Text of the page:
The irony of this version of events is rich, given that the dictatorship in the not-at-all-distant past made ample use of Sunni jihadi clients, employing them to destabilize neighboring Iraq – where the regime allowed a steady stream of foreign jihadis to use Damascus airport as an entry point to the region, on their way to take part in the Sunni insurgency against the US – and Lebanon, where the regime sponsored the Fatah al-Islam group as a tool to destabilize the country in 2007. Nevertheless, no one has ever suspected Assad of having an excessive sense of shame.

Meanwhile, the bombings at the Boston Marathon have refocused Western attention on the threat of Sunni jihadi terrorism. The West’s preference to refrain from directly supporting the rebellion left a vacuum, which has been largely filled by Islamist fighters and transnational jihadi groups.

So the regime’s predictions now constitute a kind of self-fulfilling prophecy. It is an account of events that has some resonance beyond circles naturally sympathetic to Assad. The result is that morale among supporters of the regime has improved markedly in recent weeks.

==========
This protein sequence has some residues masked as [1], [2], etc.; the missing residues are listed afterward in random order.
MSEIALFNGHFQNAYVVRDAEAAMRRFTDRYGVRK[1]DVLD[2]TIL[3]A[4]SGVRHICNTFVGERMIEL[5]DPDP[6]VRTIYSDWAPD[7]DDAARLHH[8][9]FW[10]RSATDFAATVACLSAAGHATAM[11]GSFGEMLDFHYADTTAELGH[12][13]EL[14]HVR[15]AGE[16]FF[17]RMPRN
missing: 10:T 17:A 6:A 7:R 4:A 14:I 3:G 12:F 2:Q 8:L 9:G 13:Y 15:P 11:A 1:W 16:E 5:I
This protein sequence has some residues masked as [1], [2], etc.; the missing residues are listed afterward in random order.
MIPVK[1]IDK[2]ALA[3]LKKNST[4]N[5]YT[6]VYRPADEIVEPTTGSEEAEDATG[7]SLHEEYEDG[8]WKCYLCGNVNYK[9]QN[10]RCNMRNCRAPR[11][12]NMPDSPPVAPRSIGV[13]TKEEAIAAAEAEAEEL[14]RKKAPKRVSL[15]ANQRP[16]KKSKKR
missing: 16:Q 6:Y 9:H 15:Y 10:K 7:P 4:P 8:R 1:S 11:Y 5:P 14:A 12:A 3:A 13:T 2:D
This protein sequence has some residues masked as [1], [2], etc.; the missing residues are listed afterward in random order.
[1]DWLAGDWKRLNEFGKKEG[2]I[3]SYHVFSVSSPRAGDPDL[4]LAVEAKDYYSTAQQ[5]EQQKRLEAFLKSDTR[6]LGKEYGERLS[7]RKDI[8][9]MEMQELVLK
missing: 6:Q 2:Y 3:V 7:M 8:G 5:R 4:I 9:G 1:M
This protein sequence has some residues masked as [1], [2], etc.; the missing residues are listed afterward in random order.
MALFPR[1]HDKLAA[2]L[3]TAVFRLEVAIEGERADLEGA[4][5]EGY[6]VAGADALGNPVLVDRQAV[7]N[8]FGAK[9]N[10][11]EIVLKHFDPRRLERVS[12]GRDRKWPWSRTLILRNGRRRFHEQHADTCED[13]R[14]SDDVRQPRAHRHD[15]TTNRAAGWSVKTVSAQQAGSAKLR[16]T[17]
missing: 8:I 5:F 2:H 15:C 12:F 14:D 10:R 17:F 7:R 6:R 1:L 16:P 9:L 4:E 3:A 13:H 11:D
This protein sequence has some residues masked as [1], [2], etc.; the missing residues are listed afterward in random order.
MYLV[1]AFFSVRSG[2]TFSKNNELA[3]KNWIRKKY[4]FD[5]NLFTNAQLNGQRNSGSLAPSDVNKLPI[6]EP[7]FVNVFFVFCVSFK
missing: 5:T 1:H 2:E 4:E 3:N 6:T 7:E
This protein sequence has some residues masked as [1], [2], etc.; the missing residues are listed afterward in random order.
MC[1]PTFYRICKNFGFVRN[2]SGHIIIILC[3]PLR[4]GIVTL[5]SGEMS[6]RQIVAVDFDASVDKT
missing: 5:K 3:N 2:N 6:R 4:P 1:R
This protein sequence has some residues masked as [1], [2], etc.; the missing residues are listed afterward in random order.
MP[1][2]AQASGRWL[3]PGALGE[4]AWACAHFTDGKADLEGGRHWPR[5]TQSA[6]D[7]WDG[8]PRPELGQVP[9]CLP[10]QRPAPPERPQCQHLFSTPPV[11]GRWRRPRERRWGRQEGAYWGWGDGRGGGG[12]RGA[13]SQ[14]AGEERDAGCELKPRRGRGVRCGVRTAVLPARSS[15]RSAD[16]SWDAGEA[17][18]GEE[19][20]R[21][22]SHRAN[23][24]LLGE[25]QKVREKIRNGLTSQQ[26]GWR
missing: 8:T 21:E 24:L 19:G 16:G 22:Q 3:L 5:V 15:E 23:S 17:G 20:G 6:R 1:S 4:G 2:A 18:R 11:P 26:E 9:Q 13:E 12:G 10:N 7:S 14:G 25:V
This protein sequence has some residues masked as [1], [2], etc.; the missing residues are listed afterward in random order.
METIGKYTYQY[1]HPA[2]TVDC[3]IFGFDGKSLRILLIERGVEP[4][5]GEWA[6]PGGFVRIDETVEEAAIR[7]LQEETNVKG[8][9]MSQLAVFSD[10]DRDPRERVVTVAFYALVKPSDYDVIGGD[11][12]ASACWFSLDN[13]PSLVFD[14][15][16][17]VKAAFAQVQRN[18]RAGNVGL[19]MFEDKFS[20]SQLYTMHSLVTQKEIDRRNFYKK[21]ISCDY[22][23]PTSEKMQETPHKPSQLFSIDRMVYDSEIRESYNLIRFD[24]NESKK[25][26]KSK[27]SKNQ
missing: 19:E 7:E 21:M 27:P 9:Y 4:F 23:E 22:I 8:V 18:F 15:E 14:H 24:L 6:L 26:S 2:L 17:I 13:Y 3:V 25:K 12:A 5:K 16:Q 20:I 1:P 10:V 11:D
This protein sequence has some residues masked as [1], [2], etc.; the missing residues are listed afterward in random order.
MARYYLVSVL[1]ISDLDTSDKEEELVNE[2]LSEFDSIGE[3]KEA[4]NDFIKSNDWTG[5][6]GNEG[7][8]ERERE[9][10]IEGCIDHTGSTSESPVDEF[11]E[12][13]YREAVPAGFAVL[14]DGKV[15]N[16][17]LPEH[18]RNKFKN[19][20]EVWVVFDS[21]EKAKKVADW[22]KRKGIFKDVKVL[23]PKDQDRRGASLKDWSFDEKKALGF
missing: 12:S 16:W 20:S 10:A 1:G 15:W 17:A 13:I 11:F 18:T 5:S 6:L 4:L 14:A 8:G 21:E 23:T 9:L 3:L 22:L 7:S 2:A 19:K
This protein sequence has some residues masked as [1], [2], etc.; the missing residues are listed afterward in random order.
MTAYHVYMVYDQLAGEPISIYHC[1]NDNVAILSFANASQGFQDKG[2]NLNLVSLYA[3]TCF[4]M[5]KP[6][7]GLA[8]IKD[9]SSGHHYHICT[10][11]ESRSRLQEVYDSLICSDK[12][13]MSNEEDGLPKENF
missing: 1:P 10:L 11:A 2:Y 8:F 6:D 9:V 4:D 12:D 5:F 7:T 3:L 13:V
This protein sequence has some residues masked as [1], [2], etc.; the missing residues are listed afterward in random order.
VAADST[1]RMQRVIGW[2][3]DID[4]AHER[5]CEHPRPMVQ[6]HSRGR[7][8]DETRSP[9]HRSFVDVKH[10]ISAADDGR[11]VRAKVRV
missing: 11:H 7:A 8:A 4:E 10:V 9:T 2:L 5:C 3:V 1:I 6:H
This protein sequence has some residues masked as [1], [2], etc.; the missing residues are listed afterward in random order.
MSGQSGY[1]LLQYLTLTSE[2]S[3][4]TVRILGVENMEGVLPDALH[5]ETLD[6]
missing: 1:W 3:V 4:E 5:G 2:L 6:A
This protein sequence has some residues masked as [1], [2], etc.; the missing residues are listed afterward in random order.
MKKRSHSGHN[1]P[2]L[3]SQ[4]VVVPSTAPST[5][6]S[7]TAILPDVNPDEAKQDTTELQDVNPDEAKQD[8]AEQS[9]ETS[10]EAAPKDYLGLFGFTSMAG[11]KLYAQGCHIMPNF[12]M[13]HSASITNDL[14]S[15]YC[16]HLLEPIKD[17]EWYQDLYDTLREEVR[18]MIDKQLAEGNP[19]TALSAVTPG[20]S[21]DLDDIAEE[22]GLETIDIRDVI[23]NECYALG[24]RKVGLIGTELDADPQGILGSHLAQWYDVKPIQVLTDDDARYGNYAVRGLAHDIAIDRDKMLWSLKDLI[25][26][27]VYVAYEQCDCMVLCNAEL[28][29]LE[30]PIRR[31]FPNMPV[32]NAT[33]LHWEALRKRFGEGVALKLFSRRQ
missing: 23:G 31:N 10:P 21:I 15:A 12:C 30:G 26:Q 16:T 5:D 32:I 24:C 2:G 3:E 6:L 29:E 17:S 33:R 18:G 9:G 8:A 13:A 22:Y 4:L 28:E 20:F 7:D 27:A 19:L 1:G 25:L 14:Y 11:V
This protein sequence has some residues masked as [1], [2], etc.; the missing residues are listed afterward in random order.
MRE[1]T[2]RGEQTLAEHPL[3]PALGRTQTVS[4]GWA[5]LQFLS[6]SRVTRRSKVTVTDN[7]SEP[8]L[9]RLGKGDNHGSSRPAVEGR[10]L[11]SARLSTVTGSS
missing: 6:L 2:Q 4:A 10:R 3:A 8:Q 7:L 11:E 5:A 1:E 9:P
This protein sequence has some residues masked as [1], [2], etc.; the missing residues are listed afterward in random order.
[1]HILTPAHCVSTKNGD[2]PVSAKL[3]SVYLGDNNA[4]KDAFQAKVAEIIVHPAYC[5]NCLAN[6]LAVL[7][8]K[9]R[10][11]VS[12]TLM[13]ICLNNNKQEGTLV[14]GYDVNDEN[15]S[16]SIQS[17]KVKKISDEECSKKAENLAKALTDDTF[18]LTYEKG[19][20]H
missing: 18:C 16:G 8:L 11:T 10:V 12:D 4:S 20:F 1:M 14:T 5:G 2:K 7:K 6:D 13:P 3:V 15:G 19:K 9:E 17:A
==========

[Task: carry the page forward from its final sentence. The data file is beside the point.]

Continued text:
The Assad regime has benefited on every level from the support of a determined international coalition, which has stood behind the dictator since the outset of the rebellion.

Russia, Iran, its proxy Hezbollah and the Maliki government in Iraq are all playing a central role. The latest indications are that the US and the West still prefer to stay directly out of it, despite the obvious crossing of notional “red lines” regarding the use of chemical weapons.

It is thus likely that the Assad regime will be around for some time to come.

This regime may be a study in vileness from a moral point of view, but Assad and his allies over the last two years have shown what can be achieved when a clear strategic goal is wedded to a willingness to use the most ruthless and murderous of means. Only a comparable level of cohesion and commitment from the rebellion and its backers is likely to prove sufficient to finally terminate Assad’s rule.

This shows no signs of emerging.

Assad, then, isn’t winning – despite the new bullishness of his supporters. But right now, he isn’t losing either.